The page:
In Peru in the eighteenth century. Camilla, the star of a theater company, hesitates between three men. The Viceroy gives her his magnificent golden coach. A young Spanish officer suggests ... See full summary »
A man and a woman arrive in a cafe-hotel near the belgian frontier. The customers recognize the man from the police's description. His name is Amedee Lange, he murdered Batala in Paris. His... See full summary »
During the first World War, two French soldiers are captured and imprisoned in a German P.O.W. camp. Several escape attempts follow until they are sent to a seemingly impenetrable fortress which seems impossible to escape from.
Boudu, a tramp, jumps into the Seine. He is rescued by Mr Lestingois, a gentle and good bookseller, who gives shelter to him. Mrs Lestingois and the maid Anne-Marie (Mr Lestingois' mistress... See full summary »
Karen, a young woman from the Baltic countries, marries fisherman Antonio to escape from a prisoners camp. But the life in Antonio's village, Stromboli, threatened by the volcano, is a tough one and Karen cannot get used to it.
In the Paris of the late 19th century, Louise, wife of a general, sells the earrings her husband gave her as a wedding gift: she needs money to cover her debts. The general secretly buys ... See full summary »
Vittorio De Sica
Harriet, now an adult, narrates the story of her coming of age growing up as a British national and a daughter of a jute press manager in the Bengal region of India, they living in the big house on the banks of one of the holy rivers. At the time, she is the eldest of six siblings - five girls and one boy - with another on the way and with she being significantly older the rest of her siblings. As such, she spends much time with an honorary member of their family, a late teen - not quite an adult - named Valerie, also a British national and the daughter of the jute press owner. Another friend, who recently arrived home from her western schooling, is Melanie, the biracial daughter of British national Mr. John and his then deceased Hindu wife. Both Mr. John and Melanie realize her difficult position, straddling both the Hindi and western cultures. Their small world is shaken up with the arrival of Captain John, Mr. John's cousin and an American ex-military man who has one prosthetic leg... Written by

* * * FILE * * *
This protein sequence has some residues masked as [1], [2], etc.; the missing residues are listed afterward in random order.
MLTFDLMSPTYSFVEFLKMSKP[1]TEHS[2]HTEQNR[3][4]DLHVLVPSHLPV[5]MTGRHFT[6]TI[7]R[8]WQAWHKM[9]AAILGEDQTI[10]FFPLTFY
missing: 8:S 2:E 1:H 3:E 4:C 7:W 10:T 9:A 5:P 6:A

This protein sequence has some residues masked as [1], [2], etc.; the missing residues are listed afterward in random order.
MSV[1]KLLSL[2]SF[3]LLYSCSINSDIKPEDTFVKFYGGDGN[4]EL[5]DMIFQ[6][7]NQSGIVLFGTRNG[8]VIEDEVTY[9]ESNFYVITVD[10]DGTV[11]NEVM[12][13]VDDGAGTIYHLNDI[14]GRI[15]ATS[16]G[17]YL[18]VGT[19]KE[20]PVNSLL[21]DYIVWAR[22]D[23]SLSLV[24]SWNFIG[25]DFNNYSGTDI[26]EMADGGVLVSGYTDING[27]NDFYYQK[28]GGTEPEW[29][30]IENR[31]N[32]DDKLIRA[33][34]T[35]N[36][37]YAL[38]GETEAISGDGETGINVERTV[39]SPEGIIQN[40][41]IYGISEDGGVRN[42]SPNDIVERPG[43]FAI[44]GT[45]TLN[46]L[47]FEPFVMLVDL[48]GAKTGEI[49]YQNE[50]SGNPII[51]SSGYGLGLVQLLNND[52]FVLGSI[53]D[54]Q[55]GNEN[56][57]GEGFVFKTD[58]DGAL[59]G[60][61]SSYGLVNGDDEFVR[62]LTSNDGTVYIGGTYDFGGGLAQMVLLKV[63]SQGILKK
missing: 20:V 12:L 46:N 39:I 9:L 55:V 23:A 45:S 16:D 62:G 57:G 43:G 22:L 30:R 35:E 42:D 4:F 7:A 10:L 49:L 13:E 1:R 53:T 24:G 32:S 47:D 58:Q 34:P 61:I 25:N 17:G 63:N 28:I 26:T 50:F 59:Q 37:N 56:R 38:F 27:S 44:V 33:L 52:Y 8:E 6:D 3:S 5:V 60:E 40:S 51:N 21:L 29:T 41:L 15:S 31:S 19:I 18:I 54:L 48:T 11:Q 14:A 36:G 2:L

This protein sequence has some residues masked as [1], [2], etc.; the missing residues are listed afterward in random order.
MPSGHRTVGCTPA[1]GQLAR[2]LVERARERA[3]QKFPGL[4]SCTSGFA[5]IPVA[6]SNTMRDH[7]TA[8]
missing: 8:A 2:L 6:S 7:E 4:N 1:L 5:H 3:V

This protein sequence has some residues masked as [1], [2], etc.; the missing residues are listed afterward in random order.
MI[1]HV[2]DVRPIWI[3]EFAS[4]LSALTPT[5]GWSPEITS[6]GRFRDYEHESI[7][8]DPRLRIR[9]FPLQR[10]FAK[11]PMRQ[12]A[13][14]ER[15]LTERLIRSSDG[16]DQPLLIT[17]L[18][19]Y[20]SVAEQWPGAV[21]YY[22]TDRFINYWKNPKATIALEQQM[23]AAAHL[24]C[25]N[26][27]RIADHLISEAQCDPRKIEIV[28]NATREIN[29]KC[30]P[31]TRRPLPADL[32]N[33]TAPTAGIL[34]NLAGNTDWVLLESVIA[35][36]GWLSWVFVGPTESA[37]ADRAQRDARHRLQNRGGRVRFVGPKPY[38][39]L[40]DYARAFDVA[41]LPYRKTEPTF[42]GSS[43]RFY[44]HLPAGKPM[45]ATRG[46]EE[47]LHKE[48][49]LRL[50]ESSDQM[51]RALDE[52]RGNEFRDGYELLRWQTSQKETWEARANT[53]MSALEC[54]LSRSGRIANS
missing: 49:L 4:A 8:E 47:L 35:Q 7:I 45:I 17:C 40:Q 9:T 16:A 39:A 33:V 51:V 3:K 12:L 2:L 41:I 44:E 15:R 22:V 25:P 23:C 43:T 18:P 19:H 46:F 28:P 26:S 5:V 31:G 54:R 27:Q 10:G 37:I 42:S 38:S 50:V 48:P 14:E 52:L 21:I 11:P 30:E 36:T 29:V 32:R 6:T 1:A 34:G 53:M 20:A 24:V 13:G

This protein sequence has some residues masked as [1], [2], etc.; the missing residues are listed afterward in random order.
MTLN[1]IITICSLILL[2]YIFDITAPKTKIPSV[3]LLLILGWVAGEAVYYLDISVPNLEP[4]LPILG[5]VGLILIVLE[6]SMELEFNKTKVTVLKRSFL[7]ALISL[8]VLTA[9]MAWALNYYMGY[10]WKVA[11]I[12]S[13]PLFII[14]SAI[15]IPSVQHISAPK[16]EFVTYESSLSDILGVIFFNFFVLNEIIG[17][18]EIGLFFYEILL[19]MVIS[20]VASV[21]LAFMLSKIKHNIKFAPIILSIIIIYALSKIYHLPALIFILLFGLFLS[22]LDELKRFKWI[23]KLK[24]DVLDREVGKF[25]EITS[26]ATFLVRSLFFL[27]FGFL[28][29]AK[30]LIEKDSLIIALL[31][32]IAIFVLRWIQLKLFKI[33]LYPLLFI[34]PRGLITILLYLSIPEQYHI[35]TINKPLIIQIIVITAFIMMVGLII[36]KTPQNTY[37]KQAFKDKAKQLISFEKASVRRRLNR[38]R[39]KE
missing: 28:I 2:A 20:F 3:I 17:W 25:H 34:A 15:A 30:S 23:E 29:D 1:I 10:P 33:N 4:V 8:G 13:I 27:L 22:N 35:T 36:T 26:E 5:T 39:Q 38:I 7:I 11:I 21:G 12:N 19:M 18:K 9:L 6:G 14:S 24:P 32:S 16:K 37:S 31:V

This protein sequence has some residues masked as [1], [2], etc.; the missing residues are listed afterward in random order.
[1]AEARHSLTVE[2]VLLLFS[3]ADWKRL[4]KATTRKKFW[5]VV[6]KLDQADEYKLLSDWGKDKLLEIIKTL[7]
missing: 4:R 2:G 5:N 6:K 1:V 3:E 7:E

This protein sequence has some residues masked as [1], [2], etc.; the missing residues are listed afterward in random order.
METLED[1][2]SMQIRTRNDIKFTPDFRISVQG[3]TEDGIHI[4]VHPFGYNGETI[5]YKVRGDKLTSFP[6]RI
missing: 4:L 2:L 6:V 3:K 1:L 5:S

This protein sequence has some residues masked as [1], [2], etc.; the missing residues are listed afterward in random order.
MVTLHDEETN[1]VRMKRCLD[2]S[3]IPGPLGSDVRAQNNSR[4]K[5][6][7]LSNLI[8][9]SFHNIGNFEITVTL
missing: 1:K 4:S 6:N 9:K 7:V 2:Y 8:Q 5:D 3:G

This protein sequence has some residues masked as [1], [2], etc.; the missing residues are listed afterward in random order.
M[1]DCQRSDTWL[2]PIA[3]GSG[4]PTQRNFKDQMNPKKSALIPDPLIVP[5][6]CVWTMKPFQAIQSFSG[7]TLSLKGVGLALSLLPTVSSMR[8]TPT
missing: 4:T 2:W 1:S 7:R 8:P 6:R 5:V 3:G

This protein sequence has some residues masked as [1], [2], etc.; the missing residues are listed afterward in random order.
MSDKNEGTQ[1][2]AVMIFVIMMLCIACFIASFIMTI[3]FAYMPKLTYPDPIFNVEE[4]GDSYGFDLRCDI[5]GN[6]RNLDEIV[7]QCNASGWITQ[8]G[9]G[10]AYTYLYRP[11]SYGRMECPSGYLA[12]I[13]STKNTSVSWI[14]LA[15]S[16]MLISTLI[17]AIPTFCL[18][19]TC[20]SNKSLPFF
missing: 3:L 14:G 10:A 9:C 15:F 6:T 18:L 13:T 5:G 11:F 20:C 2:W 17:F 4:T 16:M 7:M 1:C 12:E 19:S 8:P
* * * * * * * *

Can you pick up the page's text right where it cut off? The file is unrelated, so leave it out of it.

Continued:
In the narration at the start of the film Harriet states, "We were five children, four girls and my brother, Bogey." This is incorrect. There are actually five girls and a total of six children in the family; Harriet, Elizabeth, Muffie, Mouse, Victoria and Bogey. See more »
I saw a spider this morning. That's lucky!
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A really glorious, spellbinding movie. Filmed in Bengal, India, on the Ganges, it captures the essence of India, the timeless quality of life on the Ganges, without being patronizing.
This is a coming of age movie about three teenage girls, two British and one Anglo-Indian, and how their lives are affected by the arrival of a one-legged American war veteran. It's very easy to fall into sentimentality in a movie like this, but Renoir avoids this obvious pitfall. Though I have to say, I found this film very moving.
It helps that this movie is filmed in Technicolor, and is one of the best uses of Technicolor of that era.
Some of the performers were amateurs, including the actor who played the veteran and some of the children, but overall the performances are outstanding. A fine, low-key performance by Esmond Knight. This was the only film for Patricia Walters, who played Harriet, and Thomas Breen, the war veteran who played Captain Jack, never made any other movies. Watch for Arthur Shields, the brilliant Irish actor, as father of Nan.
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